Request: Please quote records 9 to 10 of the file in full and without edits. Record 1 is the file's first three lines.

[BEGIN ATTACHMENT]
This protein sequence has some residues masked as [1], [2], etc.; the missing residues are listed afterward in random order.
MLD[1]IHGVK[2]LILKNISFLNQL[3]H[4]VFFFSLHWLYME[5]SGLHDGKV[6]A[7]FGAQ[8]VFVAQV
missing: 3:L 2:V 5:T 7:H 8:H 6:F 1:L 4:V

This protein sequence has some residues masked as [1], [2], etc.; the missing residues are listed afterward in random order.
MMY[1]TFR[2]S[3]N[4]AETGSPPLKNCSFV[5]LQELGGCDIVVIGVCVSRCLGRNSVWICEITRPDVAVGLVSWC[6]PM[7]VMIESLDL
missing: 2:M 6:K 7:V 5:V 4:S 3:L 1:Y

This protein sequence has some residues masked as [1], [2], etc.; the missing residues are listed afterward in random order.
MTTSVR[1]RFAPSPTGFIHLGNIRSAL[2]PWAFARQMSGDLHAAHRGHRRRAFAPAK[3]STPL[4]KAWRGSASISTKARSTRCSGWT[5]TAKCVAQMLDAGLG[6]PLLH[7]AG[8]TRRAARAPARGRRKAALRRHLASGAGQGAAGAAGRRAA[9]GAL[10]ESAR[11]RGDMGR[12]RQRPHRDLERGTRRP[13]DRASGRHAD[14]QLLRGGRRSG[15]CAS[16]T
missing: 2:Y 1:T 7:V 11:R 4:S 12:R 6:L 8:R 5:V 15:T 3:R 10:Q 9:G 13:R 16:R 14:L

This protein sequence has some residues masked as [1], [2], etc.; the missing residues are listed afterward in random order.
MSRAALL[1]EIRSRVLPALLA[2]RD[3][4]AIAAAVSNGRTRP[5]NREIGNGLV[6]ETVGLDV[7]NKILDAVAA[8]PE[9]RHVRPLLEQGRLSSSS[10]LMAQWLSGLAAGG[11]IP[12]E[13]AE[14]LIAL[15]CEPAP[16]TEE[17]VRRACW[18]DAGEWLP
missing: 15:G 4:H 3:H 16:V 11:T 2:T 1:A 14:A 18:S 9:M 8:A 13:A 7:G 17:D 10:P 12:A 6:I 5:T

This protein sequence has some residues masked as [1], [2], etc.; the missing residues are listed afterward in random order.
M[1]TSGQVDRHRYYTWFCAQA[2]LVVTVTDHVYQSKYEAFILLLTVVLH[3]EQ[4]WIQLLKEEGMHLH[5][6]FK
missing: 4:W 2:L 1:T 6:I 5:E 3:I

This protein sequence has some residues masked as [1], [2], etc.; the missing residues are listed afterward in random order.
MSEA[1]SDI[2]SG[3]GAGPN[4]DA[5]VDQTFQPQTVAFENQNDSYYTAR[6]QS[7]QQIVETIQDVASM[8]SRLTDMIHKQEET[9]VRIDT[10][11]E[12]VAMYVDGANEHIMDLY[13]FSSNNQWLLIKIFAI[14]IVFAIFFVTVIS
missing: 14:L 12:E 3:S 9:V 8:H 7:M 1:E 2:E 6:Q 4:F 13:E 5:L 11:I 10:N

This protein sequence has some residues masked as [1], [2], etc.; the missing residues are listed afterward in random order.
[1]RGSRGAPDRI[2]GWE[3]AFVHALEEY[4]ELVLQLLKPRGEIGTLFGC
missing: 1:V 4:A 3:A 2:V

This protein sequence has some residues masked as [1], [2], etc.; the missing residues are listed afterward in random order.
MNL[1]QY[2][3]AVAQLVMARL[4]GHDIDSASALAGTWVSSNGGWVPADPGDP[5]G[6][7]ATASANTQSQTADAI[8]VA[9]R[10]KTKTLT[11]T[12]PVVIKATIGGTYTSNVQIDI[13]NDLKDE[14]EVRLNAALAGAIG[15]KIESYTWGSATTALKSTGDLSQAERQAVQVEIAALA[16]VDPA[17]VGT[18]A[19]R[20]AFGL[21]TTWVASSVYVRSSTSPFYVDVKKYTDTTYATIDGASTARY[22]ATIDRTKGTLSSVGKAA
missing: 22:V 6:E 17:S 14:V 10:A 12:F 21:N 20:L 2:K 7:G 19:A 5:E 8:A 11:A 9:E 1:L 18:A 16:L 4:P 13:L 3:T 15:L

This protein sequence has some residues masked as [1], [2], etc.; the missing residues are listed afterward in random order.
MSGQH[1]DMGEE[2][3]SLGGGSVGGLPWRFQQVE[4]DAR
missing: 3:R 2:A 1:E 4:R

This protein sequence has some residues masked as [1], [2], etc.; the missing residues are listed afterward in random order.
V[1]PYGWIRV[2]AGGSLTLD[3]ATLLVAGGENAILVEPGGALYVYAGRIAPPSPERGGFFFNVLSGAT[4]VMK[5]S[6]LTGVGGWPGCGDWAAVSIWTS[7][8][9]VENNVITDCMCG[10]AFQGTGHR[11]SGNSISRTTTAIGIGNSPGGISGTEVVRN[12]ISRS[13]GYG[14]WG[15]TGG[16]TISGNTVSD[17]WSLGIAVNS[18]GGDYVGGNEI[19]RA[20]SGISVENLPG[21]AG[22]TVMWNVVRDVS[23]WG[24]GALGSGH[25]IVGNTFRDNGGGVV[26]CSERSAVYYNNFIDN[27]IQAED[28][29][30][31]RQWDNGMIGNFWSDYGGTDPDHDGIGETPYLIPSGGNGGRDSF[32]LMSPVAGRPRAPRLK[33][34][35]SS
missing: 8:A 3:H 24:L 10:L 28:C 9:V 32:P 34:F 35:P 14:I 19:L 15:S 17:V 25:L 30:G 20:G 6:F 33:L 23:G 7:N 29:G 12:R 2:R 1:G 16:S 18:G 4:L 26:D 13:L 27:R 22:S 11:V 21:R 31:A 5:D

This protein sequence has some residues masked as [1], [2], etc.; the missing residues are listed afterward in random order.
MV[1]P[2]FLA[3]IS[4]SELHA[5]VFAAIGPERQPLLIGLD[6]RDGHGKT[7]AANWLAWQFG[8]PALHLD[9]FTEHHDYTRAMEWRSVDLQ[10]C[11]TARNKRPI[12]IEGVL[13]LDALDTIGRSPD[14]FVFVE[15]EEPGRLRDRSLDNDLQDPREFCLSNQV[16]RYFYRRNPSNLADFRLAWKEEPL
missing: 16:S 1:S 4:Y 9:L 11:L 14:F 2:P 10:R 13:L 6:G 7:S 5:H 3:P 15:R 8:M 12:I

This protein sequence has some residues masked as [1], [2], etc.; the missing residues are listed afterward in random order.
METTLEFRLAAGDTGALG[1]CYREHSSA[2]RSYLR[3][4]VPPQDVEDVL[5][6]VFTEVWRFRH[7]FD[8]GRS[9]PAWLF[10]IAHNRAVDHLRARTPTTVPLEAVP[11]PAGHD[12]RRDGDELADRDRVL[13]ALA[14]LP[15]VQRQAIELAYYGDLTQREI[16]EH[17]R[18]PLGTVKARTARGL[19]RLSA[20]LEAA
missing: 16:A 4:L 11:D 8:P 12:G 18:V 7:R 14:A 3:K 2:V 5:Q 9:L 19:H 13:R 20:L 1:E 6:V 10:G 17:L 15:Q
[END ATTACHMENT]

This protein sequence has some residues masked as [1], [2], etc.; the missing residues are listed afterward in random order.
MSGQH[1]DMGEE[2][3]SLGGGSVGGLPWRFQQVE[4]DAR
missing: 3:R 2:A 1:E 4:R

This protein sequence has some residues masked as [1], [2], etc.; the missing residues are listed afterward in random order.
V[1]PYGWIRV[2]AGGSLTLD[3]ATLLVAGGENAILVEPGGALYVYAGRIAPPSPERGGFFFNVLSGAT[4]VMK[5]S[6]LTGVGGWPGCGDWAAVSIWTS[7][8][9]VENNVITDCMCG[10]AFQGTGHR[11]SGNSISRTTTAIGIGNSPGGISGTEVVRN[12]ISRS[13]GYG[14]WG[15]TGG[16]TISGNTVSD[17]WSLGIAVNS[18]GGDYVGGNEI[19]RA[20]SGISVENLPG[21]AG[22]TVMWNVVRDVS[23]WG[24]GALGSGH[25]IVGNTFRDNGGGVV[26]CSERSAVYYNNFIDN[27]IQAED[28][29][30][31]RQWDNGMIGNFWSDYGGTDPDHDGIGETPYLIPSGGNGGRDSF[32]LMSPVAGRPRAPRLK[33][34][35]SS
missing: 8:A 3:H 24:L 10:L 28:C 9:V 32:P 34:F 35:P 14:I 19:L 15:S 17:V 25:L 30:G 20:G 6:F 33:L 23:G 7:N 29:G 12:R 2:R 1:G 16:S 18:G 4:L 26:D 13:L 27:R 22:S 11:V 21:R 31:A 5:D